While the Americans are said to be champions of civil liberties and fundamental rights, lawyers familiar with the “constitutional avoidance” doctrine know how their judges take shelter behind it if not motivated to lock horns with a constitutional issue. Baker v. Carr, 369 U.S. 186.
Malaysian courts have ably navigated this issue deftly distinguishing political cases from political questions: Dato Menteri Othman bin Baginda & Anor v Dato Ombi Syed Alwi bin Syed Idrus  1 MLJ 29, and Tun Datuk Haji Mohamed Adnan Robert v Tun Datu Haji Mustapha bin Datu Harun  1 MLJ 471.
Written constitutions supposedly promote limited government where checks and balances between the legislature, executive and judiciary, in the spirit of the separation of powers, prevent encroachment into each other’s jurisdiction while entrenching adequate safeguards to discourage Executive overreach available, visible and unavoidable in the constitution’s crevices.
The infamous violence to the language resulting in the removal of “judicial power” from the original Article 121 Federal Constitution (FC), caused severe constitutional rupture, but the government remained unfazed while the Oaths enumerated in the Sixth Schedule became uncomfortably awkward and visibly shaken.
The moribund Parliamentary Services Act is reportedly being resurrected granting Parliament the autonomy as an independent but separate branch of government. This may give credibility to the Oaths of Office of the collegium of decision-makers in the three branches of government. Such constitutional resurrections, repairs and raptures are long overdue.
Parliamentary democracy is peculiarly structured. Parliament confronts pressure to amend a law when the judiciary’s interpretation and application of any law is overruled because it causes the Executive great discomfort. This happens to be a convention used successfully to encourage the maintenance of unstable governments.
In Phang Chin Hock @ Ah Tee v. Public Prosecutor  1 MLJ 70, and Mark Koding v Public Prosecutor  2 MLJ 120, the Federal Court ominously declared that it is “unnecessary to decide whether or not Parliament’s power of constitutional amendment extends to destroying the basic structure of the Constitution,” thus rupturing the fragile doctrine of the separation of powers as implied in the FC.
Cases like Phang and Koding need vigilance and review by a Constitutional Court in a new regime with police powers to prevent constitutional mockery occasioned since June 10 1988 when rupture tactics justified constitutional amendments with a two-third majority.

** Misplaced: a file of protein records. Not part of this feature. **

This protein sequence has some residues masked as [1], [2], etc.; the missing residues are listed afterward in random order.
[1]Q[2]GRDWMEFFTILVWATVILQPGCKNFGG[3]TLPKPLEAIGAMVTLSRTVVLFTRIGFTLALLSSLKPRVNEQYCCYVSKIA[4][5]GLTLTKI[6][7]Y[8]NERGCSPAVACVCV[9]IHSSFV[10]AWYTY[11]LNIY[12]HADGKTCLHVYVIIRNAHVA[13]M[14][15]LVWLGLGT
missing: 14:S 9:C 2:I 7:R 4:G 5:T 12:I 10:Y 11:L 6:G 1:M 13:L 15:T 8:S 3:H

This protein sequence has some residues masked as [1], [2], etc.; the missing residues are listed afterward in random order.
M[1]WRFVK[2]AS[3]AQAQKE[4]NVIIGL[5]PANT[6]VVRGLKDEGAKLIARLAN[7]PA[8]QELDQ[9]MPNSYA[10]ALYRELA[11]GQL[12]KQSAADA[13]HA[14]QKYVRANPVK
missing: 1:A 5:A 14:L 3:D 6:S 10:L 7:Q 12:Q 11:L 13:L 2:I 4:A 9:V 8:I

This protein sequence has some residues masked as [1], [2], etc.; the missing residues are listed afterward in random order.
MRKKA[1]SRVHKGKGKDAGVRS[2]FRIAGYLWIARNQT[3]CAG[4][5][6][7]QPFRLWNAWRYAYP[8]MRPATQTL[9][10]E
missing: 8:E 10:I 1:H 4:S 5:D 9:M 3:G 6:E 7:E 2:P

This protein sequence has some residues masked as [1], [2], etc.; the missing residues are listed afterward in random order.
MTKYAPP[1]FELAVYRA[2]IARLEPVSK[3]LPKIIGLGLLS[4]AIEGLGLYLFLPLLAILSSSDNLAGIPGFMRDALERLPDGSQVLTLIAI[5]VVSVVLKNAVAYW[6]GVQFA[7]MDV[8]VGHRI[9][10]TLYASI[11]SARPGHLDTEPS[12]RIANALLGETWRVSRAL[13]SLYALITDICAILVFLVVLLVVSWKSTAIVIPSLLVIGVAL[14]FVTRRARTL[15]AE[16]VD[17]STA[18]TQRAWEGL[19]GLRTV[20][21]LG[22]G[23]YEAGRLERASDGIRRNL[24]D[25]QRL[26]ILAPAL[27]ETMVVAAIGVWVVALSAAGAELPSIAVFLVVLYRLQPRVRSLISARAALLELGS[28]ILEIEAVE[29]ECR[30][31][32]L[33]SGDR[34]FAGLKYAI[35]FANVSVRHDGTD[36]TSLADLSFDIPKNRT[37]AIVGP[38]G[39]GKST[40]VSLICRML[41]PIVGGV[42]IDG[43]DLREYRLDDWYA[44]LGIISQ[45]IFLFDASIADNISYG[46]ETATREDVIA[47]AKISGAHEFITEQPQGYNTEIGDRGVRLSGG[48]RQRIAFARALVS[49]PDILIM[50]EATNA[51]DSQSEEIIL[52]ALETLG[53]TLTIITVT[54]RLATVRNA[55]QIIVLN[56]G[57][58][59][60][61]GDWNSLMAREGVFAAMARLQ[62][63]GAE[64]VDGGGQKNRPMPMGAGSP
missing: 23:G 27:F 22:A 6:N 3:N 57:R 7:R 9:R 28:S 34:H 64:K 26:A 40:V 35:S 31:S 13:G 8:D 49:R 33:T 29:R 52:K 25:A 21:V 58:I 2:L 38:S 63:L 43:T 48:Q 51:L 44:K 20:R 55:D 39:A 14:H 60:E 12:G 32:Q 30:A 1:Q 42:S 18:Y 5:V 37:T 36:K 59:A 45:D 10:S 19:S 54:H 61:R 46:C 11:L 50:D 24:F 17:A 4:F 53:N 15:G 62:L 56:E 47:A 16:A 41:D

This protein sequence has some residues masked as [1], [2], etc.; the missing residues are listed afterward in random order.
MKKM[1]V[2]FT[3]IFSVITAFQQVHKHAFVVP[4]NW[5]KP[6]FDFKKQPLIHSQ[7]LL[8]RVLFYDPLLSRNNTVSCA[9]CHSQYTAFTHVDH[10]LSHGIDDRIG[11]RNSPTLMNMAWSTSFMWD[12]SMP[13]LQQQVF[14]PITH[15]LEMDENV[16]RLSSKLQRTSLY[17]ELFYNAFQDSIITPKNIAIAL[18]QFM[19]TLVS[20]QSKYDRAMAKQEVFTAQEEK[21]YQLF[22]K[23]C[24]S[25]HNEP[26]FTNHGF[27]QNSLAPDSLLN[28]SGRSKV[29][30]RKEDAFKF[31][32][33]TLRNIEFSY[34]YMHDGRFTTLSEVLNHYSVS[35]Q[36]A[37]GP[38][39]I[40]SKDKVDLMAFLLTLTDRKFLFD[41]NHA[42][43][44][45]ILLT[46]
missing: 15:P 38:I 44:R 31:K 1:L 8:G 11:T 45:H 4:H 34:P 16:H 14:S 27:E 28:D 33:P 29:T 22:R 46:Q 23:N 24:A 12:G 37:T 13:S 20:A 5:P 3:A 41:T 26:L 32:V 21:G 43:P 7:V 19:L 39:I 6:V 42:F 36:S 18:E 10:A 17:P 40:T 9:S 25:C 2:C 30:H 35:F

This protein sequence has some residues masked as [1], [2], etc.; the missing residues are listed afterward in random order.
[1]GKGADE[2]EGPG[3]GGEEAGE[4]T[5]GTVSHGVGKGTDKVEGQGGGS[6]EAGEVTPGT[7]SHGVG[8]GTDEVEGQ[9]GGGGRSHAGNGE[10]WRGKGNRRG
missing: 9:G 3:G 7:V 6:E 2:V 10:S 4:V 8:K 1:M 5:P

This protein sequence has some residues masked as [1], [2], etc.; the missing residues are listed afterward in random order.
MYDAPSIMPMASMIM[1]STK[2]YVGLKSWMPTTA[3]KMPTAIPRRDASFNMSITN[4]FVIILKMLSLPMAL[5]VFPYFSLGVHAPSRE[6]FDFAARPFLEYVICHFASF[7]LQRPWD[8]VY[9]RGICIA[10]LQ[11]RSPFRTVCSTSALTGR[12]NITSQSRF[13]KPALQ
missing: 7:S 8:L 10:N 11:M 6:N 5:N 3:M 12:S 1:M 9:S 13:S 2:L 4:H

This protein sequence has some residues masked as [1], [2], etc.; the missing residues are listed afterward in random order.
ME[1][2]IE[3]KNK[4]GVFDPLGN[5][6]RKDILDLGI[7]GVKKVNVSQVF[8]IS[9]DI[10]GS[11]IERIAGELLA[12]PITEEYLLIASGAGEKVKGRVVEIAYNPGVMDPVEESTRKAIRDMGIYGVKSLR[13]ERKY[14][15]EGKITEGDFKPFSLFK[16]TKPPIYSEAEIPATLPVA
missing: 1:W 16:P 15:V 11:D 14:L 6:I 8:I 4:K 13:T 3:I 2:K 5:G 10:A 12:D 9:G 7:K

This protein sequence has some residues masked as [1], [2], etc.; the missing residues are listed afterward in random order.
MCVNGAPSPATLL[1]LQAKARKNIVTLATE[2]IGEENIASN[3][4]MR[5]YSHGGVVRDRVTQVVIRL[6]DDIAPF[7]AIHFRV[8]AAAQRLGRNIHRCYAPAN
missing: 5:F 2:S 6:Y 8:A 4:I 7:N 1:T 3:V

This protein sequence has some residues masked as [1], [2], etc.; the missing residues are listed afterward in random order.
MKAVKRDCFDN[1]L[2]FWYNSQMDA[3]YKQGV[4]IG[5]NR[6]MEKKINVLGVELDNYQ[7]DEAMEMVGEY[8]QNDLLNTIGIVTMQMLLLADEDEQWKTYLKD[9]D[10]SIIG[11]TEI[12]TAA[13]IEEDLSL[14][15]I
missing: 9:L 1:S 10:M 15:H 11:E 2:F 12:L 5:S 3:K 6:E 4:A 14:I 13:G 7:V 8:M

Fortunately, seasoned judges mounted a collective assault upon those who assailed the basic structure doctrine of the FC in cases like Semenyih Jaya, Indira Gandhi, Sivarasa and Muhammad Hilman which ushered in constitutional repair, resurrection and rapture.
Legal experts embarrass the FC by mischievously misconstruing the appointing power of the Agong in Article 43(2)(a), and the corollary confirmation power of a parliamentary vote of confidence reposing in Article 43(4) when a prime minister resigns without dissolution of Parliament.
The police force and the armed forces are constitutionally bound by Article 41 FC to the Agong in the event wrong or misleading advice is offered by the prime minister pursuant to Article 40(1) and 43(2)(b) FC that has the potential to disrupt public order.
The Agong wields more power and authority than Queen Elizabeth II, and therefore needs no further explanation except to overstate that Westminster traditions cannot survive in Eastminster’s political frontiers. There is a strong presumption that the Reid Commissioners ensured the FC assumes the pith and substance of a working and workable social contract.
Malaysian judges are constitutionally bound to employ Article 162(6) FC as it unambiguously grants them the power to modify laws in order to make them conform to the FC although this is a legislative function.
Unhesitatingly, Article 162(7) declares that “modification includes amendment, adaptation and repeal! This a powerful mandate that our judges must boldly invoke and enforce to avoid political discourse in Parliament with hidden agendas and ulterior motives aimed at constitutional amendment.
As a living and evolving covenant of governance the FC has no business being thrust into a complacent rut while awaiting GE-15. It’s now the business of an awakened citizenry to keep the snarling predators away by exposing the mischief through a free press.
“However good a Constitution may be, if those who are implementing it are not good, it will prove to be bad. However, bad a Constitution may be, if those implementing it are good, it will prove to be good” observed B. R. Ambedkar, the Indian jurist and constitutional lawyer.
The views expressed are those of the author and do not necessarily reflect the official policy or position of the New Sarawak Tribune.